Williamsburg Gymnastics has new home, classes, same proven teaching approach

Staff writer

Williamsburg Gymnastics has roots dating back in the early 70s and generations of gymnasts have gone through the program. Over the past year though, the organization has settled into a new home, launched a few new programs, and now sees parents as well as kids coming to hit the mats and learn a few new tricks.

Started in 1973 by Cliff Gauthier, the former gymnastics coach at William and Mary, Williamsburg Gymnastics began as a recreational gymnastics program held on Saturdays. After Peter Walker, a former W&M gymnast was named an assistant gymnastics coach at the college, he took over Williamsburg Gymnastics and began the long process of turning it into a proper youth program.

More than 20 years later, Williamsburg Gymnastics offers a range of programs for boys and girls from age 2 through high school, as well as fielding both men’s and women’s competitive teams. Walker says the key to that success is to focus on the kids and what they want to get out of the sport.

“We still see ourselves as a mom and pop operation, we try to get to know not only the kids, but their families. We know everyone that comes into our gym, and try to help them attain their goals, whatever they may be,” Walker said. “It’s funny now because, after all these years, we’re not only seeing the kids of former students take lessons here, but the parents in our adult classes seeing if they can still move like they used to.”

After sharing gym space with William and Mary for decades, Williamsburg Gymnastics opened its own 16,000-square-feet facility on Tewning Road in May 2018, and started several new programs, including a Cheerleader/Tumbler class and strength and conditioning class. Today, there are almost 300 kids participating in the club’s various programs.

One of those gymnasts is York High School junior Sawyer Czupka, who has been going to Williamsburg Gymnastics for five years.

“I always had a trampoline in my yard, and I did some recreational stuff when I was younger, but they didn’t have any higher level classes for boys,” said Sawyer. “When I was 11 or 12, my family found out about Williamsburg Gymnastics, and I’ve been here ever since, it’s a very well-run program.”

All the program’s coaches are former gymnasts, which makes a difference in training in an age when anybody can open a gym, but just as important is the presence of a strong boys gymnastics program.

“When you go to most programs, many of them don’t handle both men’s and women’s gymnastics programs, they cater to women’s and recreational programs, with boys maybe being a sidebar,” said Walker.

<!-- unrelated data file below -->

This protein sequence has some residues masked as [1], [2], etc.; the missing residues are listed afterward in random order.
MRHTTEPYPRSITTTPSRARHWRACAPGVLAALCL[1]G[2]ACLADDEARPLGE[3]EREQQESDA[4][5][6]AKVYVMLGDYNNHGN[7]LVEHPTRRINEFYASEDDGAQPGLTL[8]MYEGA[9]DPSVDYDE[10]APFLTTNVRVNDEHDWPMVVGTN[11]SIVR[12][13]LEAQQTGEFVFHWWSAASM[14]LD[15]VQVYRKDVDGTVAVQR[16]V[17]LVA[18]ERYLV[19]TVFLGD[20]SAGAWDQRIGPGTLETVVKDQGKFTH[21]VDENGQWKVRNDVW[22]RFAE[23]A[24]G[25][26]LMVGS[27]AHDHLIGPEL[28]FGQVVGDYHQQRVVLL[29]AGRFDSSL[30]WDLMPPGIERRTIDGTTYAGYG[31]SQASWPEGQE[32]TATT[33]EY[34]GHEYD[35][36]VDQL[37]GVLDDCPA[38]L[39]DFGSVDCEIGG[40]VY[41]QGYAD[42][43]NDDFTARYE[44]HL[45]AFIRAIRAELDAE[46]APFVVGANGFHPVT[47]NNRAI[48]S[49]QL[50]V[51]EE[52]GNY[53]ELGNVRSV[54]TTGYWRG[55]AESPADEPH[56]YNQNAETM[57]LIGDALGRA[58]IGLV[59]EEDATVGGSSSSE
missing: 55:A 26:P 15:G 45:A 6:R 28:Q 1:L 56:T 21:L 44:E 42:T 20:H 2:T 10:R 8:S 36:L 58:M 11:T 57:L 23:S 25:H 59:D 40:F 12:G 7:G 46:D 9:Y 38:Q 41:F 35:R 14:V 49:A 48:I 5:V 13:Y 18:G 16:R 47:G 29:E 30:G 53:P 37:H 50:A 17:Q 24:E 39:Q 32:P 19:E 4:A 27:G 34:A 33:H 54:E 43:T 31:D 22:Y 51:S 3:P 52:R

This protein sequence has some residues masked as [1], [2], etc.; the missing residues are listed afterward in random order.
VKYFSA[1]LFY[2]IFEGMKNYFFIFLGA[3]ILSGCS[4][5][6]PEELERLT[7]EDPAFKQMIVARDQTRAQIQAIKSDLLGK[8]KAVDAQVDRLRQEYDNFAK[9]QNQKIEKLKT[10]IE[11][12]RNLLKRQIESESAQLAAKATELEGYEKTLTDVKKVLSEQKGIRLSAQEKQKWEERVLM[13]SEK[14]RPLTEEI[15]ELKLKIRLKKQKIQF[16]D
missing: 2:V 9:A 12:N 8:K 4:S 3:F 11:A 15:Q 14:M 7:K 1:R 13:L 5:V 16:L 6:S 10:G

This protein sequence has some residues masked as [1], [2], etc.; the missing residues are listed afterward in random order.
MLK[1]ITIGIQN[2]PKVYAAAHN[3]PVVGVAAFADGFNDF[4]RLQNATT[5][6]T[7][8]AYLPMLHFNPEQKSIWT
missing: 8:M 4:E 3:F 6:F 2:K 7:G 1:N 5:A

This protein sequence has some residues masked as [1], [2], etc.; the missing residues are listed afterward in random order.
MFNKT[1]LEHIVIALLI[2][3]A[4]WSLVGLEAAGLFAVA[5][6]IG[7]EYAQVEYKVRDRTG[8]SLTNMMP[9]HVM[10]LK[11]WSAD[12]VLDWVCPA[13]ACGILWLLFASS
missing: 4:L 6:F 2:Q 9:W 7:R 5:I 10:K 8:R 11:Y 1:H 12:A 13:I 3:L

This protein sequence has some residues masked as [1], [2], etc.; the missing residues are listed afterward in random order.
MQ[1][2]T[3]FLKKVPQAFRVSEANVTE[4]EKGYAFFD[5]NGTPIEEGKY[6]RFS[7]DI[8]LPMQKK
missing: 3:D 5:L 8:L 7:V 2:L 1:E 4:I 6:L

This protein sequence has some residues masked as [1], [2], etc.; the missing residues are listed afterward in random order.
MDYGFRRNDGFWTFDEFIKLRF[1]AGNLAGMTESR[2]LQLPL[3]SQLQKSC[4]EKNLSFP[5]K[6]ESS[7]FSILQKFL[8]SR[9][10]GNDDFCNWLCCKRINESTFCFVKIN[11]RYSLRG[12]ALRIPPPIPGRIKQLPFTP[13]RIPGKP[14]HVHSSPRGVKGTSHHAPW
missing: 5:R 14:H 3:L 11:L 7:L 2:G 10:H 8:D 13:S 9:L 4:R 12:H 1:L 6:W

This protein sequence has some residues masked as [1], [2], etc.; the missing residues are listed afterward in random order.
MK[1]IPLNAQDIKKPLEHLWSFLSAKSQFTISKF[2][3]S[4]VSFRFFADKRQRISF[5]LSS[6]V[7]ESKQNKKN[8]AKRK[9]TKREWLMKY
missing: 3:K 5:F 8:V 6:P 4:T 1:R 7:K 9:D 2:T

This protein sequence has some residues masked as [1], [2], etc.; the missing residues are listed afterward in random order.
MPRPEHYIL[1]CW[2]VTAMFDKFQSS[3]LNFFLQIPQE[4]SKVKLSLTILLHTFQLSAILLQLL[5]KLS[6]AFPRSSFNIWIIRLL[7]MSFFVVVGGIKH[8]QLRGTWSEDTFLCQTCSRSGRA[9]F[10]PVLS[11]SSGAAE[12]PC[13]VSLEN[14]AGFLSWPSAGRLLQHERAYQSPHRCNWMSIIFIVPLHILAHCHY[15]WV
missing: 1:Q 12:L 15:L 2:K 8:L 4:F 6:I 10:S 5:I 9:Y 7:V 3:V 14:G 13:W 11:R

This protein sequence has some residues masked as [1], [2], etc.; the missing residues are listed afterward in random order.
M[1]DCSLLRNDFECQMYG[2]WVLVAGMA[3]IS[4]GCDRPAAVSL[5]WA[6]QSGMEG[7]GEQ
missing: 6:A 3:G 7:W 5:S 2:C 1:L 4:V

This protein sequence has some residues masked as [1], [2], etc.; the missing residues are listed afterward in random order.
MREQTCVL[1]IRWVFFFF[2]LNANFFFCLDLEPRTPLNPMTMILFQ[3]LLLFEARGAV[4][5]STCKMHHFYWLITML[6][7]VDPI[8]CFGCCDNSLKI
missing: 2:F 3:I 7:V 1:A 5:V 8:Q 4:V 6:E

“When we started this program, we wanted it open to everyone, and made boys programs just as much of a focus as anything else, and otherwise, some of these kids would have to go as far as Richmond or Virginia Beach for something similar.”

While some former gymnasts from the program have gotten into college gymnastics programs, including several attending Virginia Tech and the University of Mary Washington — with one involved with club gymnastics in Japan — you see just as many applying what they’ve learned to other sports, such as one who recently became a diver at George Mason.

That crossover isn’t too surprising — even if kids don’t stick with gymnastics in the long term, it lays a strong foundation and trains a skill set that comes in handy in a range of other sports, be it track-and-field, wrestling or cheerleading.

“Gymnastics has something for anybody, whether you’re a beginner or on a more elite track, an athlete looking for some greater flexibility, or someone just looking to keep in shape or learn a few things, the sport has a lot to offer,” said Walker.

“Gymnastics is a great foundation sport because even if you don’t stick with the sport, the flexibility and control you lean can be applied in so many other ways.”

For some of the kids, it's a fun way to spend a summer afternoon, or for a cheerleader or pole vaulter to do some extra training. For other gymnasts like Sawyer, the challenges that come each time they hit the mat is all they need.

“It’s very physical in an interesting way, and you can always see yourself progressing with what you’re doing, getting stronger and working toward newer skills,” he said. “If I’m feeling overwhelmed at home or school, I can just come here and hit the mats for a couple of hours, get a great work out in, and that’s just what you want from a sport.”

Sean CW Korsgaard can be reached at 757-968-1529, by email sean.korsgaard@vagazette.com, and on Twitter @SCWKorsgaard.

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